Despite ban, 5 maize flour brands still on Nakuru shelves

Some of the banned maize flour in a supermarket in Nakuru town on November 14, 2019. PHOTO | ERIC MATARA | NATION MEDIA GROUP

Five maize flour brands banned by the Kenya Bureau of Standard (Kebs) nearly a week ago are still on sale in various shops in Nakuru town.

A spot-check by the Nation Thursday evening in some supermarkets and retail outlets in Nakuru town, revealed the brands banned by Kebs are still avaon the shelves.

For instance, the Nation found bundles of Dola maize meal by Kitui Flour Mills at the Tuskys supermarket on Kenyatta Avenue. On display were 1 and 2 kilogramme packets of the Dola brand.

Some customers at the supermarket who spoke to Nation, said they were not aware that some maize flour brands have been banned.

“I don’t know that some brands were banned. I love Dola flour and it’s a staple for my family,” said Dennis Kipruto, a resident of Pipeline Area.

The Nation visited various shops in White House, Pipeline, Langalanga, Kiamunyi, London among others and established that the banned maize flour were still on sale.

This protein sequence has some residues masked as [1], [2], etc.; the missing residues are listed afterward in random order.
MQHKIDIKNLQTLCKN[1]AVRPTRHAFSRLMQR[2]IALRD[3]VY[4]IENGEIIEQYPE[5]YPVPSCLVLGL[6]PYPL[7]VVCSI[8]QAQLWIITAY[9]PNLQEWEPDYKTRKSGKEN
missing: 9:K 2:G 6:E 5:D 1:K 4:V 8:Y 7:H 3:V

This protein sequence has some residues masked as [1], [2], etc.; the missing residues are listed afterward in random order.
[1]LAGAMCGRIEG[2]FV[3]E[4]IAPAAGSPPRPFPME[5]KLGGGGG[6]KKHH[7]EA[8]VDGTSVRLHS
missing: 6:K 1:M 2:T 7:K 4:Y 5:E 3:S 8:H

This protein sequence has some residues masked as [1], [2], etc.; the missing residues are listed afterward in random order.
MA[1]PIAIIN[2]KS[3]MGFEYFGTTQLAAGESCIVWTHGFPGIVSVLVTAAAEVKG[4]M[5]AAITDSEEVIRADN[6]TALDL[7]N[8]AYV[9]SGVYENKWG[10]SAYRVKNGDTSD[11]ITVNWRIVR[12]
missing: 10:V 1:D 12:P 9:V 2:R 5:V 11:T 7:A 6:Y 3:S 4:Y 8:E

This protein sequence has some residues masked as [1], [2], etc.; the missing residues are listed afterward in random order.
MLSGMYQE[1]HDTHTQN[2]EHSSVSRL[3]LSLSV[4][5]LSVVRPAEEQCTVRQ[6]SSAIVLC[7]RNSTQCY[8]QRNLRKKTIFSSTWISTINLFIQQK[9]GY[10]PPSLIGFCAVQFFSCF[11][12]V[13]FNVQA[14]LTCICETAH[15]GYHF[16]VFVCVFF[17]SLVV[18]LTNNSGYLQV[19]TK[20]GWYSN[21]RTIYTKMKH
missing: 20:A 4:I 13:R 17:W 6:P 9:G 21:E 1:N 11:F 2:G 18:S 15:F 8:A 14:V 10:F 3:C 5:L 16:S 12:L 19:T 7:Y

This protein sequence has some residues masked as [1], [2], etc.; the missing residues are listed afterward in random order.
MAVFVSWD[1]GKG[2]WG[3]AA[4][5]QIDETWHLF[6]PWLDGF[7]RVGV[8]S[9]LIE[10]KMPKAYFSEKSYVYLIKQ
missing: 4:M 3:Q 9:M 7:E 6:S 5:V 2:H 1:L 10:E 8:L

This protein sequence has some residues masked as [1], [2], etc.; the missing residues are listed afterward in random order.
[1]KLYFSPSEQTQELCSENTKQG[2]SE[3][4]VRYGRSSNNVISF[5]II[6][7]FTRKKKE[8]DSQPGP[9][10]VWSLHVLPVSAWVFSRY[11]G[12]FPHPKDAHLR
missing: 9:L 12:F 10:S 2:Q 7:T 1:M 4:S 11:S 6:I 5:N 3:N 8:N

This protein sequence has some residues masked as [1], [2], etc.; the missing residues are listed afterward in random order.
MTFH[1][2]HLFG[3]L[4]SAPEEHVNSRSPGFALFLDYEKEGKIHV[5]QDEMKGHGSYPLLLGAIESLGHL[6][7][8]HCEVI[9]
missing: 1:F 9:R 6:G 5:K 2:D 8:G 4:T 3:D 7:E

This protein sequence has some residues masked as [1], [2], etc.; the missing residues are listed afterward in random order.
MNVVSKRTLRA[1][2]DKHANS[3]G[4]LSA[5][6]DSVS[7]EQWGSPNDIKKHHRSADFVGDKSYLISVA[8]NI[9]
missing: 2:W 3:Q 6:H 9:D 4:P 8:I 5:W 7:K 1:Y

Ms Mary Nduati, a resident of Nakuru’s White House estate said she heard about the ban, but she has no other option than to buy the maize meal which is cheap and available.

Kebs on Saturday banned five maize flour brands, saying their aflatoxin levels were higher than the maximum limit, going by Kenya's standards.

The five are Dola by Kitui Four Mills, Kifaru by Alpha Grain Limited, Starehe by Pan African Grain Millers, 210 Two Ten by Kenblest Limited and Jembe by Kensal Rise Limited.

Kebs said the ban followed market surveillance and multiple reports from the public.

"Kebs has noted that some brands of maize meal products offered for sale do not meet requirements," it said in a statement.

"The permits have been suspended and the manufacturers instructed to discontinue manufacturing or offering for sale the affected maize meal products."


The bureau further announced that it had seized some of the banned products and instructed supermarkets countrywide to get rid of them.

It said substandard products found on sale will be seized for destruction at the expense of the owner and that legal consequences will follow.

"The manufacturers are required to recall all the substandard products and institute corrective actions," the statement said.

Once the companies take the corrective measures, Kebs will confirm that standards have been met before the ban is lifted.